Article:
Stay Safe When Driving with Dogs
Caliber Collision has seen all kinds of accidents, including those that happened while driving with dogs.
There's nothing better than driving with the windows down, the wind blowing up your snout. That is IF you're a dog. Car rides are a bonding experience between you and your four-legged friend. But, it can also become dangerous if you aren't practicing proper dog car safety.
Why? Driving with dogs is often distracting. In the U.S. in 2018, over 2,800 people were killed and over 400,000 were injured in accidents involving a distracted driver. With the right precautions, you can keep both you and your dog happy and safe. Below are some things you should know and have on hand before you and your pooch hit the open road.
It may be cute to have your dog sitting in your lap behind the wheel, but it’s not a good idea. Not only can they take your attention away from the road, but they might also get in the way during a crucial maneuver. It's best to have your pup secured in their seat for your safety and there's.
The New York Times breaks it down for us. "In a typical 30 mile-an-hour head-on crash, a 50-pound dog flies forward with an impact force of 1,500 pounds." If you wear your seatbelt, why shouldn't your dog? There are lots of inexpensive ways to help your dog buckle up. Whether you have a calm pup that will stay put or an explorer that wants to move around, there's a product out there.
Keep it Clean When Driving with Dogs
When you invite your furry friend into your car you also invite in dirt and dander. For those lucky enough to have leather seats to wipe away the mess, some drivers prefer cloth seats. Thankfully, the mess can be contained with a dog seat cover.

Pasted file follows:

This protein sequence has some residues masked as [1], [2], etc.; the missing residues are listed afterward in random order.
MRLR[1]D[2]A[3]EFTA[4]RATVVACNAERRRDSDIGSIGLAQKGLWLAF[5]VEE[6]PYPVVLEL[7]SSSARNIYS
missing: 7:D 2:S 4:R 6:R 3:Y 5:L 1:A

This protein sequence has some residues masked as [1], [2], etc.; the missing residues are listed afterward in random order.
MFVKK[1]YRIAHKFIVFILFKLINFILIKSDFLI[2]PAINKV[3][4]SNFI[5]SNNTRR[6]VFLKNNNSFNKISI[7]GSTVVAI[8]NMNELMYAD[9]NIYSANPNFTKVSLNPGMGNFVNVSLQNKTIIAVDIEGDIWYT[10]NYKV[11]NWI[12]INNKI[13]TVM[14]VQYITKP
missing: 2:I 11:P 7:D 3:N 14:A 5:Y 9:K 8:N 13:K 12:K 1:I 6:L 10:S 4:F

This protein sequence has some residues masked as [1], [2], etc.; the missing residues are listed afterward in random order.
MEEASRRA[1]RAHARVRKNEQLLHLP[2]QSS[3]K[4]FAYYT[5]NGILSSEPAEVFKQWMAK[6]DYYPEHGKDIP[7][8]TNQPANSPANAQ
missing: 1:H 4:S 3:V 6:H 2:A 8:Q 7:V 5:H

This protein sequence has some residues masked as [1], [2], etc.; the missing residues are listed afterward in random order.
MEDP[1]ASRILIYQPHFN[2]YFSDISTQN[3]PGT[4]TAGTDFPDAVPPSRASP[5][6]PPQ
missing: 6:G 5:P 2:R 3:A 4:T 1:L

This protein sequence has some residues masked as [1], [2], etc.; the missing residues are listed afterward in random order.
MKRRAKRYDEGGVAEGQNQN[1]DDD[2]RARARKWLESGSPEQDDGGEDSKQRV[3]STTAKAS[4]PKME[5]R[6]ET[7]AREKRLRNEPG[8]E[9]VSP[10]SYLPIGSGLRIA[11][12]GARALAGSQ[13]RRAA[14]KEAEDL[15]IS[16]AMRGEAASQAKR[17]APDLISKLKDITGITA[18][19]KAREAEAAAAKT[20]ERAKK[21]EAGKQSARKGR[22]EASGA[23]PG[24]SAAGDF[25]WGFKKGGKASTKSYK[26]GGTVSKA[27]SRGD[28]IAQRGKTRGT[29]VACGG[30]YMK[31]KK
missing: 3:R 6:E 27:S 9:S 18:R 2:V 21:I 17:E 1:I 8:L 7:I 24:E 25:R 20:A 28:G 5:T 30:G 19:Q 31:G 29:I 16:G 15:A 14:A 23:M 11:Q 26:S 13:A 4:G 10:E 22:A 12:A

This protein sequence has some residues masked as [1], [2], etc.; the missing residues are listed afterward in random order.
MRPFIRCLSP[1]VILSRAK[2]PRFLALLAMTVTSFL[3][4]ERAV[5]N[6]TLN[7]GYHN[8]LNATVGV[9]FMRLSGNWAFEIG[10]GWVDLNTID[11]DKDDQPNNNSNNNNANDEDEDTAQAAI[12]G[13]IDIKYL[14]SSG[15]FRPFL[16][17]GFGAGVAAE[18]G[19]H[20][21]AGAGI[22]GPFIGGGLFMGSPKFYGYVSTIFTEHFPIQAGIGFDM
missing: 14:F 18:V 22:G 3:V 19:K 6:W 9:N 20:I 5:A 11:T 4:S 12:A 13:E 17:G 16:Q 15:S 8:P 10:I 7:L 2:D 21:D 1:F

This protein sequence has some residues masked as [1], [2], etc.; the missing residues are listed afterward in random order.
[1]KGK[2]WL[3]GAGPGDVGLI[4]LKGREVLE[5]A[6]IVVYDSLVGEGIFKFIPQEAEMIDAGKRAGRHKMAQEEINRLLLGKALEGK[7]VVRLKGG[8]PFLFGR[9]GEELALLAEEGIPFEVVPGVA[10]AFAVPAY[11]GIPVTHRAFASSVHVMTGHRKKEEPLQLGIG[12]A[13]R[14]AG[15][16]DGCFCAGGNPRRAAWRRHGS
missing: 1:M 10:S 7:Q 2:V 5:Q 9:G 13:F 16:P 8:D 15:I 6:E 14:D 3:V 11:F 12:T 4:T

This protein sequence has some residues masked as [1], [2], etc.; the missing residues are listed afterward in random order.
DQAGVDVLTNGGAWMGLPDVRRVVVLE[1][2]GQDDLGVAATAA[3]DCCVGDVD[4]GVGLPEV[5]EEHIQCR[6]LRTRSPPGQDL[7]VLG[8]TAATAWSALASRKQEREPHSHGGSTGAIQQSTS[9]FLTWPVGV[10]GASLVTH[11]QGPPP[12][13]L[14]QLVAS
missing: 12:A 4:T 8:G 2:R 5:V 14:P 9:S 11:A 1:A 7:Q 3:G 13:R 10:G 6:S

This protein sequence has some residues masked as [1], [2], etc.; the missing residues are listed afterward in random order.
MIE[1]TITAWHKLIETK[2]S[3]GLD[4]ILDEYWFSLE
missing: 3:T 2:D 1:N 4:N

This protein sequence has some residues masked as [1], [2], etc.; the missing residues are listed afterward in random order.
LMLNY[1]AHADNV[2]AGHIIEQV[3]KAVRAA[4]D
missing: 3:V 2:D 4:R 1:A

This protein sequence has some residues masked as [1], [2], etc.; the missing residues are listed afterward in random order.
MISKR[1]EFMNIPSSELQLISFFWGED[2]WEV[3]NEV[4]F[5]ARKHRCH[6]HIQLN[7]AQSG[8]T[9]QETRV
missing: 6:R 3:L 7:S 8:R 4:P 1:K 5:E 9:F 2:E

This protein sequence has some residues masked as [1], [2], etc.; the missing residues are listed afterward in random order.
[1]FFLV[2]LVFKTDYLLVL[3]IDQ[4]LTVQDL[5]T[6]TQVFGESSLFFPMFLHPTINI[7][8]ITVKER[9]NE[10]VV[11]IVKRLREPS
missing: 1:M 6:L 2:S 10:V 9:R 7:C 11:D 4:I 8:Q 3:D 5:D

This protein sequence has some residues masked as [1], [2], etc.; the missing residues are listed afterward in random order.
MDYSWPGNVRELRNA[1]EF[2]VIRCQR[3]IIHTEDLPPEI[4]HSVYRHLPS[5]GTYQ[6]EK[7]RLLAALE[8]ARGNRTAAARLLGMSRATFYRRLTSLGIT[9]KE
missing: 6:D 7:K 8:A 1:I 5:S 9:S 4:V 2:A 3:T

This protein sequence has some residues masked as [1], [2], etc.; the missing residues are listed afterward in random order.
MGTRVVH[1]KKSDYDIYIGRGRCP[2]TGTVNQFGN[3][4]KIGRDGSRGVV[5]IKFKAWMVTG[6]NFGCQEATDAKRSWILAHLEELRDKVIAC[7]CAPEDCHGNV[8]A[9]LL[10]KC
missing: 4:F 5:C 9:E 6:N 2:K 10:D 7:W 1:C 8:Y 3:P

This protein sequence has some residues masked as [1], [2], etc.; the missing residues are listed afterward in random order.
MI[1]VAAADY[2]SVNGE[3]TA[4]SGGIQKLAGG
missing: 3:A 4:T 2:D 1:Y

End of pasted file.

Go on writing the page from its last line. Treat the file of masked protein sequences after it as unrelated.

With so many different styles, sizes, and colors you can find the perfect match for your car's interior. The hammock-like car seat cover also helps prevent your pup from sneaking up to the front.
You should also explore finding a collision-safe pet barrier. We know it’s tough, but keeping your car in the far rear of the vehicle (in the hatch if you have a hatchback or SUV) will keep you safer and your car cleaner.
Don't Park it With Your Pup
Another important thing to remember when driving with dogs is that they shouldn't go everywhere. If you're planning on running errands, it's best to just leave your pet at home.
Whether it's cold or warm outside, trapping your dog in the car while you go shop is a no-no. Even if it doesn't feel too hot to you, your dog may think otherwise. Dogs do not sweat to release heat. To make things worse, most dogs’ internal temperatures are normally between 101 and 102 degrees Fahrenheit and the only way their heat escapes is by panting. This means that every second your dog is in the car, they are actively heating it up with their breath. Leaving your dog in a hot car even for just a few minutes can cause heatstroke.